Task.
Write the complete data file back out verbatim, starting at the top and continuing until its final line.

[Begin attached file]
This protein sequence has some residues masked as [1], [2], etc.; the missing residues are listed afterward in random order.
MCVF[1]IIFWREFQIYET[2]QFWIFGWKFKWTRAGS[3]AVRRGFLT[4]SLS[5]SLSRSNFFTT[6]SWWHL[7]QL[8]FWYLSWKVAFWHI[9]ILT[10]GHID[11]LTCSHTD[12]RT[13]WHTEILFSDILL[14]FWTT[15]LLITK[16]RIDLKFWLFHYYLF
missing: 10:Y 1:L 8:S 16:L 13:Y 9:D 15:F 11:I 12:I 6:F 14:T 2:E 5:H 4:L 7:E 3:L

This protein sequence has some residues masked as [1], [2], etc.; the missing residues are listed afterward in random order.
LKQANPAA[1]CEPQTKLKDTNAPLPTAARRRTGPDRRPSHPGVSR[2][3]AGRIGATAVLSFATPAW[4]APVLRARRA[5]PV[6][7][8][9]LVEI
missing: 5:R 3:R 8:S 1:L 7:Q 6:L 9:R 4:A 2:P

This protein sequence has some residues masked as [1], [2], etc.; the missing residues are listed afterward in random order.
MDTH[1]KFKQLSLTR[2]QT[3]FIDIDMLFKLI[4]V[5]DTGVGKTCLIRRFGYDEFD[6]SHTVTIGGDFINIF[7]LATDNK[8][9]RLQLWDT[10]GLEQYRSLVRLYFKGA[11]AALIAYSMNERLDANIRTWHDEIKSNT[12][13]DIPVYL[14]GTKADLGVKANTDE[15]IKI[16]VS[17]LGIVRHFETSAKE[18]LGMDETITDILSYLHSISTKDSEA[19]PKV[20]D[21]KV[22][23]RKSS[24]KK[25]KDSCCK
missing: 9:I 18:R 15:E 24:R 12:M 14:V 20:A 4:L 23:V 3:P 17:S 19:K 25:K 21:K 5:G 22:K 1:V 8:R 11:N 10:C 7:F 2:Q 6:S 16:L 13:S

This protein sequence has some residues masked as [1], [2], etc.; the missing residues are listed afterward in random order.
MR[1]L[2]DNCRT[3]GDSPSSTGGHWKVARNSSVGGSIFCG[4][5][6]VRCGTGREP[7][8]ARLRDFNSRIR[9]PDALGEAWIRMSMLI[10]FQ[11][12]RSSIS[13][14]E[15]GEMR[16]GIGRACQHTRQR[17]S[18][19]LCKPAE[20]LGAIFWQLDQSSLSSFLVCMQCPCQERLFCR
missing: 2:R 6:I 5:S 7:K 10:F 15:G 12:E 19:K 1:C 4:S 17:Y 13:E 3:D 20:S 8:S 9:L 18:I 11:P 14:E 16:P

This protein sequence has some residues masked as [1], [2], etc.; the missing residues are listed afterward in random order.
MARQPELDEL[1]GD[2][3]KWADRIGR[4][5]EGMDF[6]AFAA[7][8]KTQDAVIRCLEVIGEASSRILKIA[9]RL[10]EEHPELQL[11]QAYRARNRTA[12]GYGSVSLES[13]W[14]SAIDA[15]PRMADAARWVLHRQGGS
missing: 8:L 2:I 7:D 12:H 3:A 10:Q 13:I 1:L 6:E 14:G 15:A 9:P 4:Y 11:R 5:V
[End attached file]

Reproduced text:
This protein sequence has some residues masked as [1], [2], etc.; the missing residues are listed afterward in random order.
MCVF[1]IIFWREFQIYET[2]QFWIFGWKFKWTRAGS[3]AVRRGFLT[4]SLS[5]SLSRSNFFTT[6]SWWHL[7]QL[8]FWYLSWKVAFWHI[9]ILT[10]GHID[11]LTCSHTD[12]RT[13]WHTEILFSDILL[14]FWTT[15]LLITK[16]RIDLKFWLFHYYLF
missing: 10:Y 1:L 8:S 16:L 13:Y 9:D 15:F 11:I 12:I 6:F 14:T 2:E 5:H 4:L 7:E 3:L

This protein sequence has some residues masked as [1], [2], etc.; the missing residues are listed afterward in random order.
LKQANPAA[1]CEPQTKLKDTNAPLPTAARRRTGPDRRPSHPGVSR[2][3]AGRIGATAVLSFATPAW[4]APVLRARRA[5]PV[6][7][8][9]LVEI
missing: 5:R 3:R 8:S 1:L 7:Q 6:L 9:R 4:A 2:P

This protein sequence has some residues masked as [1], [2], etc.; the missing residues are listed afterward in random order.
MDTH[1]KFKQLSLTR[2]QT[3]FIDIDMLFKLI[4]V[5]DTGVGKTCLIRRFGYDEFD[6]SHTVTIGGDFINIF[7]LATDNK[8][9]RLQLWDT[10]GLEQYRSLVRLYFKGA[11]AALIAYSMNERLDANIRTWHDEIKSNT[12][13]DIPVYL[14]GTKADLGVKANTDE[15]IKI[16]VS[17]LGIVRHFETSAKE[18]LGMDETITDILSYLHSISTKDSEA[19]PKV[20]D[21]KV[22][23]RKSS[24]KK[25]KDSCCK
missing: 9:I 18:R 15:E 24:R 12:M 14:V 20:A 4:L 23:V 3:P 17:S 19:K 25:K 21:K 5:G 22:K 1:V 8:R 11:N 10:C 7:F 2:Q 6:S 16:L 13:S

This protein sequence has some residues masked as [1], [2], etc.; the missing residues are listed afterward in random order.
MR[1]L[2]DNCRT[3]GDSPSSTGGHWKVARNSSVGGSIFCG[4][5][6]VRCGTGREP[7][8]ARLRDFNSRIR[9]PDALGEAWIRMSMLI[10]FQ[11][12]RSSIS[13][14]E[15]GEMR[16]GIGRACQHTRQR[17]S[18][19]LCKPAE[20]LGAIFWQLDQSSLSSFLVCMQCPCQERLFCR
missing: 2:R 6:I 5:S 7:K 10:F 15:G 12:E 19:K 1:C 4:S 17:Y 13:E 3:D 20:S 8:S 9:L 18:I 11:P 14:E 16:P

This protein sequence has some residues masked as [1], [2], etc.; the missing residues are listed afterward in random order.
MARQPELDEL[1]GD[2][3]KWADRIGR[4][5]EGMDF[6]AFAA[7][8]KTQDAVIRCLEVIGEASSRILKIA[9]RL[10]EEHPELQL[11]QAYRARNRTA[12]GYGSVSLES[13]W[14]SAIDA[15]PRMADAARWVLHRQGGS
missing: 8:L 2:I 7:D 12:H 3:A 10:Q 13:I 1:L 6:E 14:G 15:A 9:P 4:Y 11:R 5:V